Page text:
Auditory Processing Deficits and Dyslexia

This project is a collaboration between Nick Hill, Yvonne Griffiths, Peter Bailey and Maggie Snowling. The work is funded by the Wellcome Trust (Project Grant No.55671) and is being carried out in the Hearing & Speech Laboratory and the Centre for Reading and Language of the Department of Psychology at the University of York.


The general aim of the project is to explore the contribution of deficits in low-level auditory processing to developmental dyslexia. The proposed research is motivated by a number of independent studies reporting significant differences between dyslexic and normal reading controls on several measures of auditory ability.

The project will seek to confirm the presence of an auditory deficit and clarify its nature using a theoretically motivated battery of psychoacoustic tests. An early focus of the project will be a detailed examination of the hypothesis that dyslexics may have less precise synchronisation between auditory nerve discharges and the temporal fine structure of the stimulating waveform (i.e. phase locking).

Later stages of the project will assess the consequences of observed auditory impairments for speech perception. Finally, correlations between measures of performance on the psychoacoustic and phonological tests will be computed in an attempt to identify reliable psychoacoustic indicators of phonological performance.


In recent years, important advances have been made in the scientific understanding of the causes of dyslexia. At the cognitive level, the consensus view is that the impaired literacy development observed in developmental dyslexics results from deficits in phonological processing (Snowling, 1996). A number of findings have been reported which suggest that these phonological deficits may themselves derive from more basic deficits in low-level auditory processing. For example, Tallal (1980) compared the performance of dyslexic and matched control children on a temporal order judgement task originally employed to investigate auditory deficits in language impaired children (e.g. Tallal and Piercy, 1973a). Tallal found significant group differences between dyslexics and controls only for the shorter interstimulus intervals, and interpreted this result as evidence that dyslexics may have an abnormally low limit on the rate at which they can process auditory information.

More direct evidence of a link between dyslexia and the presence of a low-level auditory impairment has been reported by McAnally and Stein (1996, 1997), Hari and Kiesla (1996), and Protopapas et al. (1997). McAnally and Stein (1996) compared the performance of dyslexic and normal adults on a set of four psychoacoustic tests and found that while dyslexic adults were unimpaired on two measures of auditory acuity (gap detection and detection of a tone in noise), they were poorer at discriminating tone frequency, and exhibited less binaural release from masking than controls. McAnally and Stein interpreted this pattern of results as evidence that dyslexics may have less precise phase locking in the firing pattern of auditory nerve fibres, and went on to show that an electrophysiological indicator of phase locking, the amplitude of the frequency following response (FFR), was smaller for the dyslexic group.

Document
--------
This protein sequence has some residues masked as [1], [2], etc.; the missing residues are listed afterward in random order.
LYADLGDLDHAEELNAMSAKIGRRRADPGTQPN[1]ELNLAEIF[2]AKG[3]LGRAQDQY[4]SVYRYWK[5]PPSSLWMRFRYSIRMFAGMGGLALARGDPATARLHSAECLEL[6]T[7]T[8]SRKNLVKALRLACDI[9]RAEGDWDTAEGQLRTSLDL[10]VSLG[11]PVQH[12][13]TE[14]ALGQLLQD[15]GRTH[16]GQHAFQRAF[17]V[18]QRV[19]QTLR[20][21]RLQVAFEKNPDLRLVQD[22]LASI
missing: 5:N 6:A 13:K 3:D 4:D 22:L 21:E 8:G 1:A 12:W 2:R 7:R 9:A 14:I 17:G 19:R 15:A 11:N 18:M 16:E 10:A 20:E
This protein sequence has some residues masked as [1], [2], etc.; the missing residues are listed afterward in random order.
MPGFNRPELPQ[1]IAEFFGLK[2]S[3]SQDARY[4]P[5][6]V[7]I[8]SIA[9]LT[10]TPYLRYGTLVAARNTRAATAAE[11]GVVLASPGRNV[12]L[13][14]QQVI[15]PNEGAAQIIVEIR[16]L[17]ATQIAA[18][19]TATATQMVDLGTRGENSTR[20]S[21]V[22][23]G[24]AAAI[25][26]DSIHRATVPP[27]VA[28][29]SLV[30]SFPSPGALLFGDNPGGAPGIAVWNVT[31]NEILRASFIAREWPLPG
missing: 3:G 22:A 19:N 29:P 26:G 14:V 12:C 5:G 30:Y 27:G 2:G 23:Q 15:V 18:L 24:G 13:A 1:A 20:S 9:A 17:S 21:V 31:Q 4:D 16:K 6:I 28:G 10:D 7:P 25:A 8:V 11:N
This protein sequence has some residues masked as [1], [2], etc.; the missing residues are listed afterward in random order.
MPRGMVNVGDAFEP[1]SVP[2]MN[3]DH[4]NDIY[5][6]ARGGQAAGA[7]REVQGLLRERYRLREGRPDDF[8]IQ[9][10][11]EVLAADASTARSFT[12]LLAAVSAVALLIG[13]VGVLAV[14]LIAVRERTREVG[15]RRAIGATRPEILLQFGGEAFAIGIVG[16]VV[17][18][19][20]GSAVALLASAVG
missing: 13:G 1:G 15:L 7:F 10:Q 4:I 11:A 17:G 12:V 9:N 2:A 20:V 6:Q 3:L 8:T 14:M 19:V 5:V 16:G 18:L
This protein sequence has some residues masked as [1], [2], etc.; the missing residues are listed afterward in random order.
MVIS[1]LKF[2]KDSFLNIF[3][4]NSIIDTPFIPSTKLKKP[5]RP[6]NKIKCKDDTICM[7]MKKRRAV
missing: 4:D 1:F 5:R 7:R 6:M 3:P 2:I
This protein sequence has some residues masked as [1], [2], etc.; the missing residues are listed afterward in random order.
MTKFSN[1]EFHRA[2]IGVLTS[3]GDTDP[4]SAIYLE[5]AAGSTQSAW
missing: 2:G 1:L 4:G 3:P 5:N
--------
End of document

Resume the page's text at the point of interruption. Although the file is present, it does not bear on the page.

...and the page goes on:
If it can be confirmed that at least some aspects of dyslexia may result from impaired auditory processing, and the precise nature of the auditory impairment(s) identified, it may be possible to develop clinical tests allowing early detection of those children at risk from developing reading difficulties. Precise knowledge of the auditory impairments underlying dyslexia may also allow the impact of these impairments to be reduced through appropriate remedial training. As yet, however, the available data are only suggestive of a link between low-level auditory deficits and dyslexia. Moreover, one of the principal hypotheses put forward to account for some of the observed impairments, namely, that dyslexics have less precise phase locking in the firing pattern of auditory nerve fibres, has yet to be subjected to detailed examination, and cannot readily account for the data of Tallal (1980) concerning temporal order judgements.

The proposed research will focus specifically on adults with reading impairments. It is well established that the phonological processing deficits considered to be at the core of dyslexia persist into adulthood even in cases where reading difficulties may be compensated (Bruck, 1990; Felton et al., 1990; Pennington et al., 1990). Moreover, neuroimaging studies have shown reduced activation in brain areas associated with phonological processing in dyslexic adults (Paulesu et al., 1996). We assume that any auditory deficits in childhood to which impaired acquisition of reading skills may be attributable will likewise be unlikely to resolve with age. The focus on adult listeners will allow us to use the complex listening tasks and repetitive testing regimes that detailed psychoacoustical investigations require.


Peter Bailey
Department of Psychology, University of York, York YO10 5DD
Tel: 01904-433141, Fax: 01904-433181, Email:

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